The Obama administration’s goal of having 50 percent of Medicare payments made through a quality or alternative payment model by the end of 2018 now appears to be out of sight.  Instead, the Centers for Medicare & Medicaid Services has partially canceled two bundled payment programs – one for joint replacement and another for cardiac rehabilitation programs – and announced that before introducing new programs it wants to take a closer look at the successes and failures of the alternative payment model programs that have been implemented in recent years.

The Washington Post’s “The Health 202” feature offers an in-depth look at CMS’s current approach to Medicare quality programs and reimbursement system changes.  See it here.

CMS Unveils New Bundled Payment Program

The Centers for Medicare & Medicaid Services has announced the launch of a new bundled payment model called “Bundled Payments for Care Improvement Advanced.”  Under this new program – participation in which will be voluntary – participants can, as CMS explains

…earn additional payment if all expenditures for a beneficiary’s episode of care are under a spending target that factors in quality.

The following are a few highlights of BPCI Advanced.

  • It encompasses 32 types of clinical episodes (29 inpatient and three outpatient).  These episodes, of 90 days, may change in the future.
  • Participating providers can waive the Medicare requirement that patients spend at least three days in a hospital before Medicare will cover nursing home care.
  • The program includes a waiver of geographic requirements for Medicare reimbursement for telehealth services.
  • Participating providers will be required to assume downside financial risk from day one, currently scheduled for October 1, 2018.
  • The program will run from October 1, 2018 through 2023, with a second opportunity for providers to apply to participate in 2020.
  • CMS considers BPCI Advanced an alternative payment model (APM) under MACRA), which exempts participating physician groups from possible Medicare reimbursement cuts.

Find additional information about BPCI Advanced from CMS’s news release announcing the program and from the BCPI Advanced web page.

GAO Urges Medicare Action on Opioids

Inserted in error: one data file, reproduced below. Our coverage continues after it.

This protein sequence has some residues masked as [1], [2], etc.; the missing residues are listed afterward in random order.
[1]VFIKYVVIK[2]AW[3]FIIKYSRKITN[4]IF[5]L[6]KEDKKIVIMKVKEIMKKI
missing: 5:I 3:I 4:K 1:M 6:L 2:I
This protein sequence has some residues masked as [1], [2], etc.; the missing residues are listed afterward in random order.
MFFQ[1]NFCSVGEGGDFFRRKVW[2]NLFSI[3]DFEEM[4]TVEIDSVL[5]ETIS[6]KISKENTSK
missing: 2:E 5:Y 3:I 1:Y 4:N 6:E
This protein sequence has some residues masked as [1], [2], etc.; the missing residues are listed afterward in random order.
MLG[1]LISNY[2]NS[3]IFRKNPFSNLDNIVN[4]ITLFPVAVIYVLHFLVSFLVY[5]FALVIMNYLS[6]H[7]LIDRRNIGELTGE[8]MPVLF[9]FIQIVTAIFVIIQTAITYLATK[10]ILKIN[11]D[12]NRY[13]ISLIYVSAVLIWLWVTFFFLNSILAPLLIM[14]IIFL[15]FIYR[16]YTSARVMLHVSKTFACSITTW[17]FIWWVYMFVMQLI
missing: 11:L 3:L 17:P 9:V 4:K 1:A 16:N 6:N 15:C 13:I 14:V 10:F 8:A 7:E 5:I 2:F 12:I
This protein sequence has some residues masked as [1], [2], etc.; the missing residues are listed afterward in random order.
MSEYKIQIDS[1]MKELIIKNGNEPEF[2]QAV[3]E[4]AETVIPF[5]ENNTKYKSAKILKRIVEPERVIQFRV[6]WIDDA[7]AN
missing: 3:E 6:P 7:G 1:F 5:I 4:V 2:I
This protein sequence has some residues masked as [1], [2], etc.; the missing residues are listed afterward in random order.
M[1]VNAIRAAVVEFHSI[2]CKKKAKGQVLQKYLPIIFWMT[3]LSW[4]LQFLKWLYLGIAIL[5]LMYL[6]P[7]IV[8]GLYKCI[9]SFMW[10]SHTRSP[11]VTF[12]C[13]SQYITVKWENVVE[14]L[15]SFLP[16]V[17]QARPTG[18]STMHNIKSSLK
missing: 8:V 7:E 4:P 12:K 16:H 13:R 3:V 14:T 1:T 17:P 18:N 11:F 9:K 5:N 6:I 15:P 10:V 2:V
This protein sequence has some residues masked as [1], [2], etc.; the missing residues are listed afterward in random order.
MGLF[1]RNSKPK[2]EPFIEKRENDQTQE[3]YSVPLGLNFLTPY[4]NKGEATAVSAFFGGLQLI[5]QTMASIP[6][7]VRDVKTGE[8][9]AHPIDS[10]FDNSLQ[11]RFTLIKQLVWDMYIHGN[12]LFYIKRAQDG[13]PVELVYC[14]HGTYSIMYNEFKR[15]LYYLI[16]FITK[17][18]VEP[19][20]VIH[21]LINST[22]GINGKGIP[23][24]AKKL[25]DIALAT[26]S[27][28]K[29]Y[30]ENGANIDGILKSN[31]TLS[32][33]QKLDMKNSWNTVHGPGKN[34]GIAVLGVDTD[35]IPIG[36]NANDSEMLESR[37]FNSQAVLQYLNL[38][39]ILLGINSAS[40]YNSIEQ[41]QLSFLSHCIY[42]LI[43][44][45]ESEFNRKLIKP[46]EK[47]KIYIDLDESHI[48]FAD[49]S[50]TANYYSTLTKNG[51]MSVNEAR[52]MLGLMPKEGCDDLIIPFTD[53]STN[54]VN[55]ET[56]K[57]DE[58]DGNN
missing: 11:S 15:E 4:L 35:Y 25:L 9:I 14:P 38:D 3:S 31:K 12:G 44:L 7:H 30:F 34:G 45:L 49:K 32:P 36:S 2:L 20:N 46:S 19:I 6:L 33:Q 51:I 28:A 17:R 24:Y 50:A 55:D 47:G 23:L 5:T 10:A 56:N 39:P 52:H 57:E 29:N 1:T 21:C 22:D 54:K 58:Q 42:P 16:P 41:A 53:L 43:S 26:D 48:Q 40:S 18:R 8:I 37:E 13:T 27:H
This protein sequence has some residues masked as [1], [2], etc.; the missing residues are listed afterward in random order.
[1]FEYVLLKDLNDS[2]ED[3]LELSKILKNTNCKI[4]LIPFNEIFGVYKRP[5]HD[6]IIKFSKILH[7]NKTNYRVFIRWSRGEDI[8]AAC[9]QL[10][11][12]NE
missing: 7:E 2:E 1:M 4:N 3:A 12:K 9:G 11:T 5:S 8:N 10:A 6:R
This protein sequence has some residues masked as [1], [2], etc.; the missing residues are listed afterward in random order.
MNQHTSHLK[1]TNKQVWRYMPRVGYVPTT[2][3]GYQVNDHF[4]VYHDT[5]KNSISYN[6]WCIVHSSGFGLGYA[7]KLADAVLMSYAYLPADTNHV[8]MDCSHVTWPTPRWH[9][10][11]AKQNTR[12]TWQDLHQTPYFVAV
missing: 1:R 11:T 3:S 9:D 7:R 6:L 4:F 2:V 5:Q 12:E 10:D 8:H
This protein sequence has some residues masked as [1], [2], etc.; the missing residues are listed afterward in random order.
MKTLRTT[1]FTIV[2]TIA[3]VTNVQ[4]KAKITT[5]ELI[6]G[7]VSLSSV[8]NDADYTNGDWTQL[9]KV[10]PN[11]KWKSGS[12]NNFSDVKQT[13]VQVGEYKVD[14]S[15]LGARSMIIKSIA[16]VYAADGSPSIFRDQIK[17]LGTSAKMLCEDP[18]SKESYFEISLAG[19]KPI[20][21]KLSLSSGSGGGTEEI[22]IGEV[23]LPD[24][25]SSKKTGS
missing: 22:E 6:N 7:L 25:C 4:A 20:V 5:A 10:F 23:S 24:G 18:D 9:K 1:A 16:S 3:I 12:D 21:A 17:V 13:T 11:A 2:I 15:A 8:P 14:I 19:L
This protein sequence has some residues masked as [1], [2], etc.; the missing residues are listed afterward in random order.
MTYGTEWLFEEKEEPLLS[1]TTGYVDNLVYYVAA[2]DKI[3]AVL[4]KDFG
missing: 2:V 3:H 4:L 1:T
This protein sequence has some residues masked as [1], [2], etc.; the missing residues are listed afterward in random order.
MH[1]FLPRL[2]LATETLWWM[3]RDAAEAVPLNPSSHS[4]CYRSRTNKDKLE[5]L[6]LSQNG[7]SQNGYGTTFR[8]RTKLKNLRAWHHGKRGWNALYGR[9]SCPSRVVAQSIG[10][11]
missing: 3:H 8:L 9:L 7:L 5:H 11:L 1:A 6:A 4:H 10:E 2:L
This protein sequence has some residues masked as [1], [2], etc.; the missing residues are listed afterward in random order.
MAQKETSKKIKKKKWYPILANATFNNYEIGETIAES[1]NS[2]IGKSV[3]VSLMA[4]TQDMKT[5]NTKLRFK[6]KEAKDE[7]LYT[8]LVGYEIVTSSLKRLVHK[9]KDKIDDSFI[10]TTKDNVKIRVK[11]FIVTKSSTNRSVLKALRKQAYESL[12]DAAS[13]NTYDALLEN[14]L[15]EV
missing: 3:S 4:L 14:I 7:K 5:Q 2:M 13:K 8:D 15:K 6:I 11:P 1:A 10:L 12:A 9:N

The Centers for Medicare & Medicaid Services is not doing enough to oversee the prescribing of opioids to Medicare beneficiaries.

Or so concludes the U.S. Government Accountability Office.

According to the GAO, CMS provides guidance to Medicare drug plans “…but does not analyze data specifically on opioids.”  Also, according to the GAO,

…CMS does not identify providers who may be inappropriately prescribing large amounts of opioids separately from other drugs, and does not require plan sponsors to report actions they take when they identify such providers.  As a result, CMS is lacking information that it could use to assess how opioid prescribing patterns are changing over time, and whether its efforts to reduce harm are effective.

To address these and other problems, the GAO report recommends that CMS

  • gather information on the full number of at-risk beneficiaries receiving high doses of opioids
  • identify providers who prescribe high amounts of opioids
  • require plan sponsors to report to CMS on actions related to providers who inappropriately prescribe opioids

Learn more in report Prescription Opioids:  Medicare Needs to Expand Oversight Efforts to Reduce the Risk of Harm, which can be found here, on the GAO web site.

Profile of Nominee to Head CMS

President-elect Donald Trump has nominated Seema Verma, a health care consultant, to serve as administrator of the Centers for Medicare & Medicaid Services. That agency runs the Medicare and Medicaid programs.

vermaIn this capacity she would have enormous influence on the development of new Medicare and Medicaid initiatives, including many proposals for change from the incoming administration and Congress – all matters of vital concern to the nation’s private safety-net hospitals.

Go here to see a Kaiser Health News profile of Ms. Verma and learn more about her past work, especially on Medicaid issues.

 

CMS Proposes FY 2017 Outpatient Payments

The Centers for Medicare & Medicaid Services has revealed how it proposes paying hospitals for Medicare-covered outpatient services in 2017.

Among other matters, the 764-page proposed regulation addresses:

  • proposed rate increases for outpatient and ambulatory surgery center services;
  • new site-neutral outpatient payment policies;
  • changes in the value-based purchasing program;
  • changes in hospital outpatient quality reporting requirements;
  • electronic health record policies; and
  • changes in ambulatory surgical center quality reporting requirements.

law booksNAUH members have received a detailed memo describing the proposed policies.  Representatives of other private safety-net hospitals may request a copy of that memo by clicking on the “contact us” link at the top of this screen.

Interested parties have until September 6 to submit written comments to CMS. The final rule will be published later this year and take effect on January 1, 2017. To learn more about what CMS has proposed for Medicare outpatient payments go here to see a CMS fact sheet and here to see the proposed regulation itself.

 

 

CMS Proposes Changes in Terms of Medicare, Medicaid Provider Participation

The Centers for Medicare & Medicaid Services has proposed changes in the terms under which hospitals may participate in Medicare and Medicaid.

Among those changes, hospitals must:

  • cmsestablish an infection prevention and control program with qualified leaders
  • establish an antibiotic stewardship program with qualified leaders
  • establish policies prohibiting discrimination based on race, color, religion, national origin, general, sexual orientation, age, and disability
  • incorporate readmission and hospital-acquired conditions information into their Quality Assessment and Performance Improvement program
  • improve their medical record-keeping and provide for patient access to those records

Learn more what CMS has proposed and why it has proposed it in this CMS news release and this CMS fact sheet. CMS is accepting comments about the proposed changes until August 15. Find a link to the proposed rule itself here.